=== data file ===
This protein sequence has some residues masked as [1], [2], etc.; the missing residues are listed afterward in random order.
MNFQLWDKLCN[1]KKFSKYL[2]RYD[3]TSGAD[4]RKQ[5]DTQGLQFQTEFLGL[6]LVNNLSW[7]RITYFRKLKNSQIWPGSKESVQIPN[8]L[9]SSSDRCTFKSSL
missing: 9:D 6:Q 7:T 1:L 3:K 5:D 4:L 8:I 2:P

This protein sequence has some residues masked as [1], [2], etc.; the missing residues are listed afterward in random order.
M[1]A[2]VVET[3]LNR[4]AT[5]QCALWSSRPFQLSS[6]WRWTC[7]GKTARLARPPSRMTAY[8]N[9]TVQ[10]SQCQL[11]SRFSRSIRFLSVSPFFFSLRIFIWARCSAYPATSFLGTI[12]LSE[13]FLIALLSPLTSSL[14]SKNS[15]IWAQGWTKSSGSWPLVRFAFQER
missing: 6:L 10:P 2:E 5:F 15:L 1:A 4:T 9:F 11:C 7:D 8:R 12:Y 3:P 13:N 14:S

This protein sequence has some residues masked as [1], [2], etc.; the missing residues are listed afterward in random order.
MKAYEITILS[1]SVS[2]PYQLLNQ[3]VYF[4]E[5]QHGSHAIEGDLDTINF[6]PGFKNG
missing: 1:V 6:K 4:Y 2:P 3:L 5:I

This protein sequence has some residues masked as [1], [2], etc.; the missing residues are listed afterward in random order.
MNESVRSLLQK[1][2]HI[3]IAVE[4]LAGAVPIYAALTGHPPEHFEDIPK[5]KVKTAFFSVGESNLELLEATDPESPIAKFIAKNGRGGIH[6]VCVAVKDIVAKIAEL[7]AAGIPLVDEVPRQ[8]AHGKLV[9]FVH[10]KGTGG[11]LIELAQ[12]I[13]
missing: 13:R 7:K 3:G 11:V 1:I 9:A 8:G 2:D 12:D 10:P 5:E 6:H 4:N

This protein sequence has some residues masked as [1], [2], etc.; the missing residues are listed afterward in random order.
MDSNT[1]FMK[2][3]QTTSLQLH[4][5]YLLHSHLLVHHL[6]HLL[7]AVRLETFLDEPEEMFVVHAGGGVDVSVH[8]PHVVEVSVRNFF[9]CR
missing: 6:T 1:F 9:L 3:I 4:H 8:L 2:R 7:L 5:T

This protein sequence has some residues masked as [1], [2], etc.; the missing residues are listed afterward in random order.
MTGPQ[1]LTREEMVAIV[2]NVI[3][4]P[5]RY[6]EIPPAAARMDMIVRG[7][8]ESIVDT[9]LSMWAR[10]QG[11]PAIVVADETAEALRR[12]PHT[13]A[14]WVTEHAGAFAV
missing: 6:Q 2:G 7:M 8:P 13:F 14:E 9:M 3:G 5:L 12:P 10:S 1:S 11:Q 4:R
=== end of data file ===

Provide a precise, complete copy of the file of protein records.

This protein sequence has some residues masked as [1], [2], etc.; the missing residues are listed afterward in random order.
MNFQLWDKLCN[1]KKFSKYL[2]RYD[3]TSGAD[4]RKQ[5]DTQGLQFQTEFLGL[6]LVNNLSW[7]RITYFRKLKNSQIWPGSKESVQIPN[8]L[9]SSSDRCTFKSSL
missing: 9:D 6:Q 7:T 1:L 3:K 5:D 4:L 8:I 2:P

This protein sequence has some residues masked as [1], [2], etc.; the missing residues are listed afterward in random order.
M[1]A[2]VVET[3]LNR[4]AT[5]QCALWSSRPFQLSS[6]WRWTC[7]GKTARLARPPSRMTAY[8]N[9]TVQ[10]SQCQL[11]SRFSRSIRFLSVSPFFFSLRIFIWARCSAYPATSFLGTI[12]LSE[13]FLIALLSPLTSSL[14]SKNS[15]IWAQGWTKSSGSWPLVRFAFQER
missing: 6:L 10:P 2:E 5:F 15:L 1:A 4:T 9:F 11:C 7:D 8:R 12:Y 3:P 13:N 14:S

This protein sequence has some residues masked as [1], [2], etc.; the missing residues are listed afterward in random order.
MKAYEITILS[1]SVS[2]PYQLLNQ[3]VYF[4]E[5]QHGSHAIEGDLDTINF[6]PGFKNG
missing: 1:V 6:K 4:Y 2:P 3:L 5:I

This protein sequence has some residues masked as [1], [2], etc.; the missing residues are listed afterward in random order.
MNESVRSLLQK[1][2]HI[3]IAVE[4]LAGAVPIYAALTGHPPEHFEDIPK[5]KVKTAFFSVGESNLELLEATDPESPIAKFIAKNGRGGIH[6]VCVAVKDIVAKIAEL[7]AAGIPLVDEVPRQ[8]AHGKLV[9]FVH[10]KGTGG[11]LIELAQ[12]I[13]
missing: 13:R 7:K 3:G 11:V 1:I 9:A 8:G 2:D 12:D 10:P 5:E 6:H 4:N

This protein sequence has some residues masked as [1], [2], etc.; the missing residues are listed afterward in random order.
MDSNT[1]FMK[2][3]QTTSLQLH[4][5]YLLHSHLLVHHL[6]HLL[7]AVRLETFLDEPEEMFVVHAGGGVDVSVH[8]PHVVEVSVRNFF[9]CR
missing: 6:T 1:F 9:L 3:I 4:H 8:L 2:R 7:L 5:T

This protein sequence has some residues masked as [1], [2], etc.; the missing residues are listed afterward in random order.
MTGPQ[1]LTREEMVAIV[2]NVI[3][4]P[5]RY[6]EIPPAAARMDMIVRG[7][8]ESIVDT[9]LSMWAR[10]QG[11]PAIVVADETAEALRR[12]PHT[13]A[14]WVTEHAGAFAV
missing: 6:Q 2:G 7:M 8:P 13:F 14:E 9:M 3:G 5:L 12:P 10:S 1:S 11:Q 4:R